Loch Awe in spring - Photo courtesy of Neil Donald Photography






Sunday, 10 May 2015

FAVOURITES By LINDA MITCHELMORE

Favourites.....we all have them, whether it be a food, a drink, a flower, a place or a friend. Or a book? A book we wrote ourselves, perhaps? I've had four novels and two novellas published now (with a signed contract on another novel - ALL THE BLUE SAPPHIRES - for which I'm waiting for edits). I've been asked to blog on numerous blogs as each book or novella got to publication day.I've only ever been asked to answer questions about a particular book, its characters or setting, its plot or, perhaps, the inspiration for the story. I've never been asked to compare one of my books against the others as many top-name authors are in one-page interviews in magazines like Woman's Weekly Fiction Special and Good Housekeeping. (In your dreams, Linda!)Our books are our babies, aren't they? How can you compare? We don't compare our children, or admit to loving one more than another, do we? But don't we all have a soft spot for the child (or book) who struggles; the one who doesn't, perhaps, achieve as the others achieve? So....I am asking myself the question - 'Which was your favourite book to write, Linda?' I can answer in a heartbeat - RED IS FOR RUBIES. It's a contemporary novel, set in the glorious South Hams in Devon. It is written around the world of art(ceramics and paintings) and has no less than four love stories running through it. There is lost, but never forgotten, love. There is the desire to love again having once been burnt. There is lust at first glance that turns into love. There is love that dies in an instant with a very public revelation. And this book has its dark themes running through it as well - mental health issues and deafness. In this book my main female character is older than those in my other books. She is almost fifty and perhaps that's the reason it's not selling nearly as well as my other novels and novellas. Hugely successful saga writer, June Tate, gave me a glowing review for RED IS FOR RUBIES - with which I am thrilled. Somebody loves my Lydie and Ralph, Jonty, Becca, Grace, Drew, and the others. They were all very real to me when I was writing them and in my heart I believe this book has more emotional depth than the others. I still believe in Lydie and I know women of a certain age will equate to her life, her problems, her reasons for doing what she does. Like that child who struggles at sport, or academically, or in relationships, I'm not giving up on her yet!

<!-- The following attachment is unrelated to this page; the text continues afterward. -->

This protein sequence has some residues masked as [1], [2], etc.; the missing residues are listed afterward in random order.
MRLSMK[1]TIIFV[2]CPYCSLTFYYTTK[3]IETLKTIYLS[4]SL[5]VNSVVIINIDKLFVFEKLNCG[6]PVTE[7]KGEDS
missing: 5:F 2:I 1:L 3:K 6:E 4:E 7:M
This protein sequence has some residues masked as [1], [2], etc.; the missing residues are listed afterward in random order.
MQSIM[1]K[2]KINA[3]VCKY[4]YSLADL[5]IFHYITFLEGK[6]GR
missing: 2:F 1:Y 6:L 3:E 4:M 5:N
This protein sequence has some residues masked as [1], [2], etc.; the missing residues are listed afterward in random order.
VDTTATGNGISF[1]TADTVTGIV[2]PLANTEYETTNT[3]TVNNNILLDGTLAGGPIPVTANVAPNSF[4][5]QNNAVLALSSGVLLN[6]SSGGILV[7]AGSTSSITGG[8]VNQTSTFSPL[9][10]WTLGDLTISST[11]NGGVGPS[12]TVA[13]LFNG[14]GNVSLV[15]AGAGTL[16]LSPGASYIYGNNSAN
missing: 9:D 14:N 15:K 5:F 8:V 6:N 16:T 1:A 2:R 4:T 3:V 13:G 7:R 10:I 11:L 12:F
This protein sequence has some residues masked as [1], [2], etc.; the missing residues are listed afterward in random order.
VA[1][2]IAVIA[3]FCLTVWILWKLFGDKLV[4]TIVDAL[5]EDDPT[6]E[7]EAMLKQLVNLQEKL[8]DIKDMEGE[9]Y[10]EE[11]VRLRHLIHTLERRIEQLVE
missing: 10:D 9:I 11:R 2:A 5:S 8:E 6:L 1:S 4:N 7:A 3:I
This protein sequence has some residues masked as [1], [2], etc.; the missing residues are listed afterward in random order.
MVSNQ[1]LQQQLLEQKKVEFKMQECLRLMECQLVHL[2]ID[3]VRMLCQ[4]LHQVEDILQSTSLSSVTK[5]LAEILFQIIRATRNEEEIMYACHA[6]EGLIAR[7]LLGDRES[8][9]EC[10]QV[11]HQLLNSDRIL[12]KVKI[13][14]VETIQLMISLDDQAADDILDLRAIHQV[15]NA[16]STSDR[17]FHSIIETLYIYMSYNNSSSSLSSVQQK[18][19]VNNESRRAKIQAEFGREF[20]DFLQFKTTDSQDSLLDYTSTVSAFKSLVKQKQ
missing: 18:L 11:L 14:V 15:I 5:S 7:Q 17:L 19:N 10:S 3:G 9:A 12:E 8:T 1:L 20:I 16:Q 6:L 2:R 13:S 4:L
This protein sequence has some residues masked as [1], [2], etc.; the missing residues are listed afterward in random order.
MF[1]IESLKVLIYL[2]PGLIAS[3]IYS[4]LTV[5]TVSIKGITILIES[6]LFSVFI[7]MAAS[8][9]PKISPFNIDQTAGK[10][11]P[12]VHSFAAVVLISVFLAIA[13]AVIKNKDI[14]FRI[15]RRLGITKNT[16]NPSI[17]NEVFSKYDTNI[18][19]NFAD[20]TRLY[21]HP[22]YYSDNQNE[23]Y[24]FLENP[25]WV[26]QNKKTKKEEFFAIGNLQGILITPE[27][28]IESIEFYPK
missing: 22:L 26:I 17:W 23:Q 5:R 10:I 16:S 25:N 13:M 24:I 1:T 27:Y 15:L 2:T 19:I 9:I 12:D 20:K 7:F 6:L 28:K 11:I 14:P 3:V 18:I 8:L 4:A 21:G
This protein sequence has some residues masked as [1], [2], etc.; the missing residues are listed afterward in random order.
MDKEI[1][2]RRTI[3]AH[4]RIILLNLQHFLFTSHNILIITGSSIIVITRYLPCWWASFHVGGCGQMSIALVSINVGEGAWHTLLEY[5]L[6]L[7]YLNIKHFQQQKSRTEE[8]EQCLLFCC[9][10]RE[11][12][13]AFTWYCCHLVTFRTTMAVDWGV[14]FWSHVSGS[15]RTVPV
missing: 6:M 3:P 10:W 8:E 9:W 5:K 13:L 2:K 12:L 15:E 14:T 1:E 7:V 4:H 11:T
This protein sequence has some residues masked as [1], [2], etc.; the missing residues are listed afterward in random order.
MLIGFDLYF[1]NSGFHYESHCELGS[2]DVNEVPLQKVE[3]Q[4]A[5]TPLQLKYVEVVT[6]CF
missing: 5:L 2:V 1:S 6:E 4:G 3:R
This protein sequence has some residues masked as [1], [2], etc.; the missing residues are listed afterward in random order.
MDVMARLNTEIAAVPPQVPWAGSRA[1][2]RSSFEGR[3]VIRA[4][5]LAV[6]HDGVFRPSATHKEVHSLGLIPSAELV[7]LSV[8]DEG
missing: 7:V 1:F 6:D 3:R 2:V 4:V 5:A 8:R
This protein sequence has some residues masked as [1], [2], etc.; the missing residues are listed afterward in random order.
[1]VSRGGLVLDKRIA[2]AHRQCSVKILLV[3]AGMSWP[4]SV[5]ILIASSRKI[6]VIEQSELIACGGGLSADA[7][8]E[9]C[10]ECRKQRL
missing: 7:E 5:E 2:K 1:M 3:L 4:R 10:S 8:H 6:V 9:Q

17 comments:

  1. I'm amazed that Red is For Rubies is struggling, Linda - I absolutely loved it, for all the reasons you highlight. I loved the emotional complexity and was absolutely gutted when... oops, no spoilers!

    I confess that I have favourites too. The one I've just finished a draft of is my favourite so far, though not the best, to the point at which I'm struggling to start on the one following it because I don't want to leave it behind.

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    1. Thanks, Jennifer....it's probably a flooded market or it came out at the wrong time. It's gone to audio so I'm hopeful for large print as well....fingers crossed.